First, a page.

What Gabriel knows
Gabriel opens the door to his father’s study. It’s been a sultry, humid day, but like all days in September, the cold of the evening is moving in quickly.
The study is very still and in this, its unused state, it feels unloved. Gabriel listens to the tick tock of the clock on the mantelpiece. He finds its familiar sound comforting.
Gabriel wishes his father was here. He misses him with a longing he could never have imagined. It’s a pain in his rib cage, a pull on his heart. He holds the missing him so heavily, it makes him feel tired. But sleep doesn’t make the pain go away.;
His father’s books fill every available shelf space in the room and Gabriel thinks about all the things his father knew. He shuts his eyes and tries to make his head expand so he can hold everything his father taught him. The universe that was his father, that he must hold on to forever.
On the occasional table, the orrery waits. The sun in the middle burns fiery-brass gold and the planets on their metal stalks are preparing to rotate. Gabriel twists the orrery’s handle, the cogs begin to whirring-turn and in sequence, so do the planets. Their shadows loom large and solemn on the wall next to the window. A movement in the mirror over the fireplace catches Gabriel’s eye, but when he looks more closely, there’s nothing to see.
The motion of the planets causes dust to rlse, like silver will-o-the-wisps into the air. Then Gabriel hears his mother calling him to shut the study door and come down for tea.
Before he leaves, he puts his hand out to touch the jewel green-blue of the earth. He closes his hand around it and the earth vanishes. As the orrery’s cogs grind at the disruption to their movement, Gabriel thinks, how small we are. How very, very small.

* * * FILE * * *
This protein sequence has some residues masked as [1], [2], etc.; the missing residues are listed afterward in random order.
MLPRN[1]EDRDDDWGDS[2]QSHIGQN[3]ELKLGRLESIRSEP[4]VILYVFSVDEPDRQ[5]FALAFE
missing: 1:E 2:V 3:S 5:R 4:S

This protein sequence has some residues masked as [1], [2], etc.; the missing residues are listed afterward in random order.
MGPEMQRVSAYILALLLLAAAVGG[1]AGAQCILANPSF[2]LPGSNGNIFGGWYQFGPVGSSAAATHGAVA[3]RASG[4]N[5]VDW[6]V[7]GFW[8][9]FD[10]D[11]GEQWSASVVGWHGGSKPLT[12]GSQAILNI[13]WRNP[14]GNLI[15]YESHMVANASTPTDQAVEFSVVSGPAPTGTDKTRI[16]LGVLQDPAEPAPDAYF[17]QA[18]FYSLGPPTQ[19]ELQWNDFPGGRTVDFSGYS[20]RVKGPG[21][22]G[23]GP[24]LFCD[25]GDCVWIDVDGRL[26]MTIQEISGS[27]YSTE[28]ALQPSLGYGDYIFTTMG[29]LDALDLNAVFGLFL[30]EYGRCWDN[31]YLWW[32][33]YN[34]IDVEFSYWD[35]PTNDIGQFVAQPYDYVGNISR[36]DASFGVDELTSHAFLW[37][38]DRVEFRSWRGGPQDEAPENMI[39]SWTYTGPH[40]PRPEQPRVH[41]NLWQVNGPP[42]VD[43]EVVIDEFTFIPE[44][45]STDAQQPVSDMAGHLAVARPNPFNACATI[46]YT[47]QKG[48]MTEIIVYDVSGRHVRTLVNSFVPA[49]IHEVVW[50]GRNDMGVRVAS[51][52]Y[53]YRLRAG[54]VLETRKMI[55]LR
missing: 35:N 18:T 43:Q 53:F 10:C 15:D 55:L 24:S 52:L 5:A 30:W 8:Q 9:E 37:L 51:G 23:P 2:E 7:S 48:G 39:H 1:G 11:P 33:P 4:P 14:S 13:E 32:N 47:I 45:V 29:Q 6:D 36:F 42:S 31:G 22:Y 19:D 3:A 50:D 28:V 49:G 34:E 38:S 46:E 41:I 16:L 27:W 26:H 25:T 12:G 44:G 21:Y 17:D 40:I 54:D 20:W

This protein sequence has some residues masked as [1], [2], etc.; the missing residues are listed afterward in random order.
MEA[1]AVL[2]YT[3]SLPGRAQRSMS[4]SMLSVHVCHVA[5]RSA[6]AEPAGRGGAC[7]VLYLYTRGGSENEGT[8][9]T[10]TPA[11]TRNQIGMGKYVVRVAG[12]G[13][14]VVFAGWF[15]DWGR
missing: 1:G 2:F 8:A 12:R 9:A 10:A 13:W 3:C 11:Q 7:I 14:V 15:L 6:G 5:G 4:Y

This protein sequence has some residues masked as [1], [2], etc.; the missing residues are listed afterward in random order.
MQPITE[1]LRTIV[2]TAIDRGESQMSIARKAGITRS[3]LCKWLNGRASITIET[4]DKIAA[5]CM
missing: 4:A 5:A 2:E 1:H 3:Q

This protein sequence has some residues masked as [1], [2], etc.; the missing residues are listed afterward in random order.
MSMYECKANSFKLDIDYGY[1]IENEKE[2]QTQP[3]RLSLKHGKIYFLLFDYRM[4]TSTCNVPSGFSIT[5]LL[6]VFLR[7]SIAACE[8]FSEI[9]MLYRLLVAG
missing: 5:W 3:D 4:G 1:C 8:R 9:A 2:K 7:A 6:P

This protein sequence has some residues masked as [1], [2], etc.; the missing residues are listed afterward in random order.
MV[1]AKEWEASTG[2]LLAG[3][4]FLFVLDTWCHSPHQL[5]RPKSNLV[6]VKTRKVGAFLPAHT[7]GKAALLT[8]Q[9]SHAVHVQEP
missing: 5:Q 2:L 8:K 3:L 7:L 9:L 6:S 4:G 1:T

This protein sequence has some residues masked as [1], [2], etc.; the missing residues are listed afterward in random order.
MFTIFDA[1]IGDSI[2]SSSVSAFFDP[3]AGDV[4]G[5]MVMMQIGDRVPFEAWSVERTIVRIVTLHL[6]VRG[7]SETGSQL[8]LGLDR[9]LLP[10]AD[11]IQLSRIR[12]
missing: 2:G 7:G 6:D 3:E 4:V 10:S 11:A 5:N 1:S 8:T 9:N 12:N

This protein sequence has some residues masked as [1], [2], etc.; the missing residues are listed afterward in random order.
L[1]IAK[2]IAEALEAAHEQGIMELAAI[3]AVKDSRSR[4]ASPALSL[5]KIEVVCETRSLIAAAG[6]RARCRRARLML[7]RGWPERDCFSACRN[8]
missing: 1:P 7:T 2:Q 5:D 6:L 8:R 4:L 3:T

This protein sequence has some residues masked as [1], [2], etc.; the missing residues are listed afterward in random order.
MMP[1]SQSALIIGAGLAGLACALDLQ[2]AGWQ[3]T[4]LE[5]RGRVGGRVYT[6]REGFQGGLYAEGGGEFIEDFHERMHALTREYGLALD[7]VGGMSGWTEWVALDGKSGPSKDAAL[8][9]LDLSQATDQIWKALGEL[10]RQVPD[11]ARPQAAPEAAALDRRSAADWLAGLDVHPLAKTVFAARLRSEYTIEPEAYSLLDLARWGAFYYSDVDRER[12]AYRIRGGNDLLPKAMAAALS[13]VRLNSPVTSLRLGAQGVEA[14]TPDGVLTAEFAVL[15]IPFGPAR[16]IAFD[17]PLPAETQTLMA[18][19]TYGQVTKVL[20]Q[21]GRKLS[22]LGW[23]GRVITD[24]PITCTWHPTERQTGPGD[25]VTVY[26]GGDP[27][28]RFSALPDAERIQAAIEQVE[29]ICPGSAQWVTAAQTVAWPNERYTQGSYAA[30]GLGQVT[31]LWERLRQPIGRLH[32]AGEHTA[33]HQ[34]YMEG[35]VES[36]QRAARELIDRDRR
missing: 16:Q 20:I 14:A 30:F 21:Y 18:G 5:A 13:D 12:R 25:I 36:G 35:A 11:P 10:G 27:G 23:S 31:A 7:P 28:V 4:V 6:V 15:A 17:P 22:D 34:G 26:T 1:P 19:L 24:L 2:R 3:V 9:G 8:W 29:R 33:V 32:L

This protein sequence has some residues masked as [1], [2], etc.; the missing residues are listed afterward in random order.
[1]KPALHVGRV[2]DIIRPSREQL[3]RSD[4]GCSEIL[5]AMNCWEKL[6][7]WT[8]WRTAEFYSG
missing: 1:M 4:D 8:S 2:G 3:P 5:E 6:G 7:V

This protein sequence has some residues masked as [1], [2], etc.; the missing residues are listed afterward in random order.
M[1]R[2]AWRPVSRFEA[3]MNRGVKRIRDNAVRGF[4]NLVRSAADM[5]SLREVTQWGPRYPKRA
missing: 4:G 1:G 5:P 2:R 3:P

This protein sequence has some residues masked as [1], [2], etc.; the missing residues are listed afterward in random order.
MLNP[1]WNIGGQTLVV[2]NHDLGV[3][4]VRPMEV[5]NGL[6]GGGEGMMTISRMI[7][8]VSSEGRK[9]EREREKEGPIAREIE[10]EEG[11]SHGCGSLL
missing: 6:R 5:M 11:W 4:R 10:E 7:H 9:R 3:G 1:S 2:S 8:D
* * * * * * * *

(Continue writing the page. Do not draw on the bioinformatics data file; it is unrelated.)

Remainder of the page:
Alexander is dancing
From the shadows, Alexander watches his son. Although he's in his own study, Alexander is so far from home. He sees Gabriel’s serious expression as he’s watching the orrery rotating. His forehead is large and he keeps furrowing his brow and then raising it, almost as if he’s consciously exercising it. Alexander notices too the angry, red spots of adolescence, puncturing the smooth skin of boyhood.
He observes how long Gabriel’s eyelashes are and he wishes he could stroke them. He remembers how soft they feel, how fine. Gabriel momentarily turns towards the window and in the low, evening sunshine pouring through it, Alexander notices the familiar, yet still startling blue of his eyes.
He wants to hold Gabriel tightly like he did when he was a baby, so he thinks solid thoughts. He tries to bring weight and body to the ethereal, flibbertigibbet thing he’s become. He can’t do it of course, but he wonders if for a second he becomes substantial enough for Gabriel to catch sight of him in the reflection of the mirror.
It’s difficult for Alexander to know what he really feels. He’s gone and he knows it, but watching his son enables him to link with the world again. At least for a while. He sees all his books on the shelves, full of their words and knowledge and facts and learning, and what he took from them flashes in his head like the memory of fireworks on a clear, November night.
Gabriel is mesmerised by the orbit of the planets and Alexander uses this distraction as a chance to move closer to him. He holds out his hands to stroke the air near his head and he kisses the space by his still baby-fat cheeks. He nuzzles near the nape of his neck, where the blonde of his hair is beginning to darken.
When the dust starts to rise and glitter in the orrery’s motion, Alexander swirls and whirligigs with remembered delight at dancing with his little boy. Round and round jigging. Dancing still in the shadows; in the dust.